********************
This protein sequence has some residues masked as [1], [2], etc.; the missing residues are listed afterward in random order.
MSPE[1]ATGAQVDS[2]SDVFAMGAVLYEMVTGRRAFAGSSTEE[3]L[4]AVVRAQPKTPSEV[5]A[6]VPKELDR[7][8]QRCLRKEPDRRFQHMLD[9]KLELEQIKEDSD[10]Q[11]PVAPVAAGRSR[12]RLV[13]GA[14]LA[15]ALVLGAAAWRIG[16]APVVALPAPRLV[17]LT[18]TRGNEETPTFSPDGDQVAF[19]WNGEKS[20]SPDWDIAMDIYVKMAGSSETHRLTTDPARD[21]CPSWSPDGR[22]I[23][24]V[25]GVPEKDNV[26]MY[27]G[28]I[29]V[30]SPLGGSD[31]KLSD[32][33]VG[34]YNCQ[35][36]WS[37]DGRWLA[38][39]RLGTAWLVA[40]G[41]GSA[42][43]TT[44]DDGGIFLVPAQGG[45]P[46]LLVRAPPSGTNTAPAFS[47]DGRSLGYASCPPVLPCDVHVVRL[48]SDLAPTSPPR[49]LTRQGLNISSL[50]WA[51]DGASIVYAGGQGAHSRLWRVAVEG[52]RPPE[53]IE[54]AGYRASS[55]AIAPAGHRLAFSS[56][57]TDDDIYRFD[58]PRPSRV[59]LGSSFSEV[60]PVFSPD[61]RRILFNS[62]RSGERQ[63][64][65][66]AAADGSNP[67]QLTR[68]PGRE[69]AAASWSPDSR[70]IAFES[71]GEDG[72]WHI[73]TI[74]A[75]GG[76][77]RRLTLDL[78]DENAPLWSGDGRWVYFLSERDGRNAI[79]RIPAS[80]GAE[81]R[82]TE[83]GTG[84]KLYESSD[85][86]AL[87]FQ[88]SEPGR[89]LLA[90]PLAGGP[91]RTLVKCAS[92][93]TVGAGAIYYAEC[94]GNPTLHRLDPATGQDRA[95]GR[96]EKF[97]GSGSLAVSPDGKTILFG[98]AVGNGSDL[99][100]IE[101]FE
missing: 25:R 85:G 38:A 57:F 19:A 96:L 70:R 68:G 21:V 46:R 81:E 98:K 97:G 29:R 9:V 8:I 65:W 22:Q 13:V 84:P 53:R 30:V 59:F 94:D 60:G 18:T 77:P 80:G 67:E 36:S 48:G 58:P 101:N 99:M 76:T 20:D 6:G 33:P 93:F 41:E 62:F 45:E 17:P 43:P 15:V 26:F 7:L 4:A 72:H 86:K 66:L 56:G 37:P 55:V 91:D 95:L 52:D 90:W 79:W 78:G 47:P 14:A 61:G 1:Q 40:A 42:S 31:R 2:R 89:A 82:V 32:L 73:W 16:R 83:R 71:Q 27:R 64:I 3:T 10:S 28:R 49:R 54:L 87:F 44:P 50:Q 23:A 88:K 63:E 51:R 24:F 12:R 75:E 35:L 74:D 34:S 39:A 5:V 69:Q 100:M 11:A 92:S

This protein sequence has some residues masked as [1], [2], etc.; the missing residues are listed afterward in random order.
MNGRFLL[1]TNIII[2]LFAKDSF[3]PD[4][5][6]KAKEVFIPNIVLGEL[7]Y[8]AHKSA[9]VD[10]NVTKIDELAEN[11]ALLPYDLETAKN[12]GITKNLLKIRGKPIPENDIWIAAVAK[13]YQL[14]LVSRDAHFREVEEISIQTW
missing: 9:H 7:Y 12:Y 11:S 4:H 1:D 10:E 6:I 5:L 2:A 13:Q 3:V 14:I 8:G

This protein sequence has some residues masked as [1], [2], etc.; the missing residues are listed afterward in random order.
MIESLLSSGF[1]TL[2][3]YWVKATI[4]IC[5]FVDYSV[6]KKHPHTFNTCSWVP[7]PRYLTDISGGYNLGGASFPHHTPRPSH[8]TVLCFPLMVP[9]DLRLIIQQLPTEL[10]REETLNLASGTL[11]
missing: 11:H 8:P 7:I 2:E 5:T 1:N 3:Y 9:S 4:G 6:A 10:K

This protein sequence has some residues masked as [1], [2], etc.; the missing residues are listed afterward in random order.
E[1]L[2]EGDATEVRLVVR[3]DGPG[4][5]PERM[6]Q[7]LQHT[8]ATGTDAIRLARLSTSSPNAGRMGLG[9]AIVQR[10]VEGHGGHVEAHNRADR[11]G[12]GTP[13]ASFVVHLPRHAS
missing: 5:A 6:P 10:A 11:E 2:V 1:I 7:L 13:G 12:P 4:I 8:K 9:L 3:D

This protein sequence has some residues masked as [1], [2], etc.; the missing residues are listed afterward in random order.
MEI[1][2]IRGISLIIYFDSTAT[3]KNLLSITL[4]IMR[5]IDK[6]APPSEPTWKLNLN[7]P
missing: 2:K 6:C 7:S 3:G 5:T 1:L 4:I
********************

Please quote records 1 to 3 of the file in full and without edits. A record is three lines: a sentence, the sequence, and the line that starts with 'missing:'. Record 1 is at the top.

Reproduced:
This protein sequence has some residues masked as [1], [2], etc.; the missing residues are listed afterward in random order.
MSPE[1]ATGAQVDS[2]SDVFAMGAVLYEMVTGRRAFAGSSTEE[3]L[4]AVVRAQPKTPSEV[5]A[6]VPKELDR[7][8]QRCLRKEPDRRFQHMLD[9]KLELEQIKEDSD[10]Q[11]PVAPVAAGRSR[12]RLV[13]GA[14]LA[15]ALVLGAAAWRIG[16]APVVALPAPRLV[17]LT[18]TRGNEETPTFSPDGDQVAF[19]WNGEKS[20]SPDWDIAMDIYVKMAGSSETHRLTTDPARD[21]CPSWSPDGR[22]I[23][24]V[25]GVPEKDNV[26]MY[27]G[28]I[29]V[30]SPLGGSD[31]KLSD[32][33]VG[34]YNCQ[35][36]WS[37]DGRWLA[38][39]RLGTAWLVA[40]G[41]GSA[42][43]TT[44]DDGGIFLVPAQGG[45]P[46]LLVRAPPSGTNTAPAFS[47]DGRSLGYASCPPVLPCDVHVVRL[48]SDLAPTSPPR[49]LTRQGLNISSL[50]WA[51]DGASIVYAGGQGAHSRLWRVAVEG[52]RPPE[53]IE[54]AGYRASS[55]AIAPAGHRLAFSS[56][57]TDDDIYRFD[58]PRPSRV[59]LGSSFSEV[60]PVFSPD[61]RRILFNS[62]RSGERQ[63][64][65][66]AAADGSNP[67]QLTR[68]PGRE[69]AAASWSPDSR[70]IAFES[71]GEDG[72]WHI[73]TI[74]A[75]GG[76][77]RRLTLDL[78]DENAPLWSGDGRWVYFLSERDGRNAI[79]RIPAS[80]GAE[81]R[82]TE[83]GTG[84]KLYESSD[85][86]AL[87]FQ[88]SEPGR[89]LLA[90]PLAGGP[91]RTLVKCAS[92][93]TVGAGAIYYAEC[94]GNPTLHRLDPATGQDRA[95]GR[96]EKF[97]GSGSLAVSPDGKTILFG[98]AVGNGSDL[99][100]IE[101]FE
missing: 25:R 85:G 38:A 57:F 19:A 96:L 70:R 68:G 21:V 46:R 81:E 98:K 97:G 29:R 9:V 8:I 65:W 22:Q 13:V 84:P 53:R 30:V 59:F 94:D 60:G 18:T 77:P 80:G 67:E 36:S 48:G 58:P 101:N 99:M 76:T 20:D 6:G 33:P 93:F 41:E 62:F 45:E 17:P 43:P 15:V 26:F 7:L 4:A 72:H 86:K 66:L 56:G 37:P 55:V 91:D 95:L 52:D 90:W 79:W 78:G 47:P 14:A 61:G 1:Q 40:A 42:S 31:R 2:R 89:A 82:V 32:L 73:W 16:R 83:R 71:Q 27:R 64:I 3:T 10:S 28:R 49:R 54:L 87:F 44:P 50:Q 23:A 88:K 63:E 51:R 24:F 12:R 75:E 35:L 74:D 34:S 39:A 5:V 69:Q 100:M 11:A 92:S

This protein sequence has some residues masked as [1], [2], etc.; the missing residues are listed afterward in random order.
MNGRFLL[1]TNIII[2]LFAKDSF[3]PD[4][5][6]KAKEVFIPNIVLGEL[7]Y[8]AHKSA[9]VD[10]NVTKIDELAEN[11]ALLPYDLETAKN[12]GITKNLLKIRGKPIPENDIWIAAVAK[13]YQL[14]LVSRDAHFREVEEISIQTW
missing: 9:H 7:Y 12:Y 11:S 4:H 1:D 10:E 6:I 5:L 2:A 13:Q 3:V 14:I 8:G

This protein sequence has some residues masked as [1], [2], etc.; the missing residues are listed afterward in random order.
MIESLLSSGF[1]TL[2][3]YWVKATI[4]IC[5]FVDYSV[6]KKHPHTFNTCSWVP[7]PRYLTDISGGYNLGGASFPHHTPRPSH[8]TVLCFPLMVP[9]DLRLIIQQLPTEL[10]REETLNLASGTL[11]
missing: 11:H 8:P 7:I 2:E 5:T 1:N 3:Y 9:S 4:G 6:A 10:K